In the 2013–14 season, Lipnitskaya became age-eligible for all senior ISU events. She began her season by winning the gold medal at the 2013 Finlandia Trophy. Her first 2013–14 Grand Prix event was the 2013 Skate Canada International. She placed second in the short program and first in the free skate, winning gold with 198.23 points in total. She won another gold medal at the 2013 Rostelecom Cup with a new personal best SP score of 72.24 points. The results qualified her to the Grand Prix Final. At the event in Fukuoka, Japan, she placed fourth in the short program, second in the free skate, and won the silver medal behind Mao Asada. She is Russia's youngest medalist at the Final since Irina Slutskaya.

On 24–27 December, Lipnitskaya competed at the 2016 Russian Championships, where she finished in 7th place behind Adelina Sotnikova. Following her placement at the nationals, she was named 2nd alternate for the 2016 European Figure Skating Championships. Lipnitskaya competed at the 2016 Russian Cup Final, where she placed 1st in the short program, and 2nd in the freeskate, resulting in a silver medal finish behind compatriot Alena Leonova. On 8 March, Russian Federation named Lipnitskaya as 1st alternate for the 2016 World Figure Skating Championships anyway. Lipnitskaya competed between 11–13 March at 2016 Cup of Tyrol in Insbruck, Austria, in which she won the gold medal, her first win at a competition in two years.


Lipnitskaya won silver on the senior level at the 2012 Russian Championships, having placed third in the short program and first in the free skate, and later took gold at the 2012 Russian Junior Championships. At the 2012 World Junior Championships, she won gold while achieving the junior-level ladies' record for the combined total (187.05 points) and the free skate (broken in 2014 by Elena Radionova). After the event, she said: "I liked everything and the performance was ideal. Now I am in a great mood. It was a great ending for a great season". She had no falls on the ice in all her competitions throughout the entire 2011–12 season.

Lipnitskaya became age-eligible for some senior events but not the World or European Championships. She made her senior debut at the 2012 Finlandia Trophy where she won the gold medal. Lipnitskaya was assigned to two Grand Prix events. She had some boot problems early in the season. Having placed first in the short program and second in the free skate, Lipnitskaya won the silver medal at the 2012 Cup of China behind gold medalist Mao Asada. She said she was more nervous than usual. The day before she left for Paris for the 2012 Trophee Eric Bompard, Lipnitskaya twisted her right ankle during off-ice training and could hardly do any jumps a day before the start of the event, but decided to compete in the short program as she felt better. She placed first in the short program and third in the free skate and won the bronze medal behind teammate Elizaveta Tuktamysheva.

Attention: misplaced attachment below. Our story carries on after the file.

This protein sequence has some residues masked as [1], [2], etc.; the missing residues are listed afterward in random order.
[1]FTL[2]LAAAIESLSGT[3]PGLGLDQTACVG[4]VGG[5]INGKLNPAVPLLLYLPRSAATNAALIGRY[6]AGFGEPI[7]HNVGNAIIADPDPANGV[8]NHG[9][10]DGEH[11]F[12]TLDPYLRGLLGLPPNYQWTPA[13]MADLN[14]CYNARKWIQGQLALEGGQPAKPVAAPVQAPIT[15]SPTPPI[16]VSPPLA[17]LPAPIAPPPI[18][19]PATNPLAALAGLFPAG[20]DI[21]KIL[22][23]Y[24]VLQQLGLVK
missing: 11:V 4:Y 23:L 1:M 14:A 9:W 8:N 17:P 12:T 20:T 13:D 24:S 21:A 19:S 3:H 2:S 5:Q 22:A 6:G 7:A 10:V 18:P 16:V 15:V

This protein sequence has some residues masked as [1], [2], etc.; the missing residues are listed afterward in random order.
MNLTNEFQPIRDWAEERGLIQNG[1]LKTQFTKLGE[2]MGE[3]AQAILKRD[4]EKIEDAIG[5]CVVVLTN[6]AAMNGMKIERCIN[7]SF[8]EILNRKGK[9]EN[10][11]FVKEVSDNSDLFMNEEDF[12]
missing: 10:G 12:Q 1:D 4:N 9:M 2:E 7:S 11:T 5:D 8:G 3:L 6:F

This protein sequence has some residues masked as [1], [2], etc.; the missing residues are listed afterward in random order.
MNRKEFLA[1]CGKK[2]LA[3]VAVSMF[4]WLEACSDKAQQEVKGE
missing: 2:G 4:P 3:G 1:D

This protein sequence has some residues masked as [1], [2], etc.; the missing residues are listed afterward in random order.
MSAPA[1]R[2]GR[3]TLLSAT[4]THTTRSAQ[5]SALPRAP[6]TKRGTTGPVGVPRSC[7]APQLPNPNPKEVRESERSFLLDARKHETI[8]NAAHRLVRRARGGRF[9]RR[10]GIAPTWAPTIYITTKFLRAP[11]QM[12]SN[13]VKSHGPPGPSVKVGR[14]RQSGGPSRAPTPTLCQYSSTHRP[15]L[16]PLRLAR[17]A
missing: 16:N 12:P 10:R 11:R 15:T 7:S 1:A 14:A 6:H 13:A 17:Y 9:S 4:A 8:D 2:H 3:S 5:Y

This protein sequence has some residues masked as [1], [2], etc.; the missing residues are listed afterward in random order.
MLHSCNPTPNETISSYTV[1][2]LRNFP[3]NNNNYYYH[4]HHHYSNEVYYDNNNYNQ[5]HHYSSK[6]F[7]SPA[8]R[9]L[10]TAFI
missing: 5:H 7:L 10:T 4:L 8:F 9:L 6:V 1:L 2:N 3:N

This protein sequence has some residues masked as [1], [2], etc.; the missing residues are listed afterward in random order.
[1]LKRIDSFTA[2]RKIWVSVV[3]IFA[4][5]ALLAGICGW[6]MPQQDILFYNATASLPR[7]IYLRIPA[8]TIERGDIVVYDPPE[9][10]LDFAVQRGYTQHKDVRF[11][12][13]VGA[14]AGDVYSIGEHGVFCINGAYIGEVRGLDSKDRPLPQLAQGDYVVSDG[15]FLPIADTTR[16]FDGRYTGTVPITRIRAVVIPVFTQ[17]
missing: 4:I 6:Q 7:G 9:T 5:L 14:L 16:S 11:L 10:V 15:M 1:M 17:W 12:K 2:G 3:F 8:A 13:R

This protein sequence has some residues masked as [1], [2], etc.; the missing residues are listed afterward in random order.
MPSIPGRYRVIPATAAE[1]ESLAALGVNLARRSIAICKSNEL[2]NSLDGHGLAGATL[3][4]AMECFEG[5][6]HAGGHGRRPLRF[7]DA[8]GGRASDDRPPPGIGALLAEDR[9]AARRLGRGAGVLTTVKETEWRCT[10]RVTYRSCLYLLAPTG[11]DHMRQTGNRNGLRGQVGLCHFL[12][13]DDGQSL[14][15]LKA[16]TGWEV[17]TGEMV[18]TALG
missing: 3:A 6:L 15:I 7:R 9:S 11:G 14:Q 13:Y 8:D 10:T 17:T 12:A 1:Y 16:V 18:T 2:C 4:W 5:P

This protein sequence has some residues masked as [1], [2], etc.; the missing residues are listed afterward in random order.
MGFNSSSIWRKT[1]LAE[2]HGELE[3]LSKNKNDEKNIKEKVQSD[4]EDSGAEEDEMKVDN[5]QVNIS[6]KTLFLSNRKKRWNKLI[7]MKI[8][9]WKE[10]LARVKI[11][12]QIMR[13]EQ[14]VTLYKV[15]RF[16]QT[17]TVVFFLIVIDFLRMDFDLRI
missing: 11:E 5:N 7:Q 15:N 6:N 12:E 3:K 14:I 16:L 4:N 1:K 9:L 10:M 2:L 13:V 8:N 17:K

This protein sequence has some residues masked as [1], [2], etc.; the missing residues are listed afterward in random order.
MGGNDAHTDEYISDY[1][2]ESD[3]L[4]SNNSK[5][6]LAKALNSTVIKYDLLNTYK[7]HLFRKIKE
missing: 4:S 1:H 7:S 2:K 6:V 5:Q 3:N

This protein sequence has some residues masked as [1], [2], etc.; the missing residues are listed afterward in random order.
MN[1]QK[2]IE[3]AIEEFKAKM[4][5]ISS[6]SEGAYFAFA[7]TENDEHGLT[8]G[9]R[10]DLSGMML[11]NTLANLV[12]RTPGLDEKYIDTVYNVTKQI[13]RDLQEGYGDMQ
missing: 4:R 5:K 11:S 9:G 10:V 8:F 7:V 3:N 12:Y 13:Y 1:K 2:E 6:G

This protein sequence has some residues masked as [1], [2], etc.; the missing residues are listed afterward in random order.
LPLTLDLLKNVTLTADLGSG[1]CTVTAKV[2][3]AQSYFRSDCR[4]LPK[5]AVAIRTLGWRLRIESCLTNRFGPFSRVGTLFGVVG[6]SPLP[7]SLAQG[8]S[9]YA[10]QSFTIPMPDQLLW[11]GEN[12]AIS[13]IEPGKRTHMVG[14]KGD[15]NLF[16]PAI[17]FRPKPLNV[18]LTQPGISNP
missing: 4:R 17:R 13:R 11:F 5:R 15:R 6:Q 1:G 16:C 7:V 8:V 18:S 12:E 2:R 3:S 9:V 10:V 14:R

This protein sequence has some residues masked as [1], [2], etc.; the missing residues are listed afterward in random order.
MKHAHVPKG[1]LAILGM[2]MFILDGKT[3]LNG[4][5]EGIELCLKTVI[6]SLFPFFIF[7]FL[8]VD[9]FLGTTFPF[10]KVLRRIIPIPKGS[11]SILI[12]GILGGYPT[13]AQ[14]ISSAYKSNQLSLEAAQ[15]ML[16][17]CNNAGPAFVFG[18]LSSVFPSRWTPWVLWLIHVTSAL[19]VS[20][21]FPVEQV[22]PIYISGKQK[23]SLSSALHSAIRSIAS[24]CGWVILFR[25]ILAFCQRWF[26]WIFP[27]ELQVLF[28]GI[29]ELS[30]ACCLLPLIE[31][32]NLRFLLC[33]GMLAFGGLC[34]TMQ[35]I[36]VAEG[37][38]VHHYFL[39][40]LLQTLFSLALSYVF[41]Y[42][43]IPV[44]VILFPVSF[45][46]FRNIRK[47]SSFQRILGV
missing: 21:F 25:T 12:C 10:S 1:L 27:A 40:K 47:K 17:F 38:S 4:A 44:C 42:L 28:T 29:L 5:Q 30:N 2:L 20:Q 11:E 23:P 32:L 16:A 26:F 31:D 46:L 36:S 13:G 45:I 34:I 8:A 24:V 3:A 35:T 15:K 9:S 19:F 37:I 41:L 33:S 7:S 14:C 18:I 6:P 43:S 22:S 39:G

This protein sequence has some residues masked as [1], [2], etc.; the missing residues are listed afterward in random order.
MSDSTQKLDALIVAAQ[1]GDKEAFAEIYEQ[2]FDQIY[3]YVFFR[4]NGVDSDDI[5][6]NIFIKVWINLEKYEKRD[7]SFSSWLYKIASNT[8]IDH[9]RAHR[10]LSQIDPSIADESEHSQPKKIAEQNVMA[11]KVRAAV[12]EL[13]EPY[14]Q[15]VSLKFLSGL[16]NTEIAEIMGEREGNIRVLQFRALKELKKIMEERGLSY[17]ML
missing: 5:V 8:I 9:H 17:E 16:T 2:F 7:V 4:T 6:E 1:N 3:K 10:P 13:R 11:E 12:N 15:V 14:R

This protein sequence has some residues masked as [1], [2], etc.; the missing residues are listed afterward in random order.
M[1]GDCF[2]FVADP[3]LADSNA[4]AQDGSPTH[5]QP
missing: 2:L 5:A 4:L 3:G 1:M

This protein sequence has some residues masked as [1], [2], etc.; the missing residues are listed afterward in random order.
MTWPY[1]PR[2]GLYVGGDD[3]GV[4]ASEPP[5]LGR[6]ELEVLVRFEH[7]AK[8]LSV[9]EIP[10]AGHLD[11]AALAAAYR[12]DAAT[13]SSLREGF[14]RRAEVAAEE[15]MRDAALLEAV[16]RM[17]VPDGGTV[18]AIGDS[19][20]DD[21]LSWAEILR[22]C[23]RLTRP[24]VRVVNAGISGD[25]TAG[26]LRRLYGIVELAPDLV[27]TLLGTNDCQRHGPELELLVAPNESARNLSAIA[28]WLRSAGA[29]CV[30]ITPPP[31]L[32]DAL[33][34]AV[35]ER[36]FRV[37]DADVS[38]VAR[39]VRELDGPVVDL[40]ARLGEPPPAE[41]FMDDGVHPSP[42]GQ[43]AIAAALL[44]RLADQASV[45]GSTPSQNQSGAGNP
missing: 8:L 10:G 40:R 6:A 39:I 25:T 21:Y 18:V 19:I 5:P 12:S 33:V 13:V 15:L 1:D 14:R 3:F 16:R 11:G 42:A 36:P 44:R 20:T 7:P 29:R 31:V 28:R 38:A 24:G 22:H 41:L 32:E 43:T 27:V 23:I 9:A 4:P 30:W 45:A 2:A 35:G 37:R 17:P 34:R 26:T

Lipnitskaya became age-eligible for junior international competition in the 2011–12 season. She debuted on the Junior Grand Prix series at the JGP Baltic Cup in Gdańsk, Poland, winning both programs to take the gold medal. She then won her second assignment in Milan, Italy, to qualify for the JGP Final. At the JGP Final in Quebec, Lipnitskaya placed first in both segments to win the gold medal.


Lipnitskaya began training at age four, when her mother convinced the experienced skating coach Elena Levkovets to accept her as a student. She skated in Yekaterinburg until 2009, when she and her mother began to discuss her future, concluding that they should either relocate for the purposes of her skating career or leave the sport. They moved to Moscow where Lipnitskaya joined Eteri Tutberidze's group in March 2009.

In the 2009–10 season, Lipnitskaya placed fifth on the junior level at the 2010 Russian Championships. She was fourth on the senior level the following season at the 2011 Russian Championships. She also competed at the 2011 Russian Junior Championships but withdrew from the competition after the short program.


Yulia Vyacheslavovna Lipnitskaya (alt. spelling: Julia Lipnitskaia; Russian: Ю́лия Вячесла́вовна Липни́цкая , Russian: [ˈjulʲɪjə vʲɪtɕɪˈsɫavəvnə lʲipˈnitskəjə] ; born 5 June 1998) is a Russian former competitive figure skater. She was part of the Russian team to win the 2014 Winter Olympics team trophy. Individually, Lipnitskaya is the 2014 World silver medalist, the 2014 European champion, the 2013–14 Grand Prix Final silver medalist, and a two-time Russian national silver medalist (2012 & 2014). Competing as a junior, Lipnitskaya won the 2012 World Junior Championships, 2011–12 JGP Final, and 2012 Russian Junior Championships. She retired from the professional sport on 9 September 2017 due to complications with ligaments of the legs and hip joints, as well as anorexia.

Lipnitskaya is the youngest Russian athlete to win a gold medal at the Winter Olympics. Within the ladies' singles category, she is the youngest gold medalist at the European Championships. She is also the youngest women figure skater to win a gold medal at the Olympics under modern rules. Lipnitskaya was 15 years, 249 days old when Russia won the team trophy, six days younger than American Tara Lipinski, who won the gold medal in the individual event at the 1998 Winter Olympics in Nagano, Japan.

Yulia Lipnitskaya was born on 5 June 1998 in Yekaterinburg, Russia. Lipnitskaya was raised by a single mother, Daniela Leonidovna Lipnitskaya, who gave her own surname to Yulia. Lipnitskaya's father, Vyacheslav, was drafted into the Russian army while her mother was pregnant, and he chose not to return to the family afterwards. Lipnitskaya's grandmother, Evgenia Koklova, engaged in acrobatics, skating, and sailing in her youth.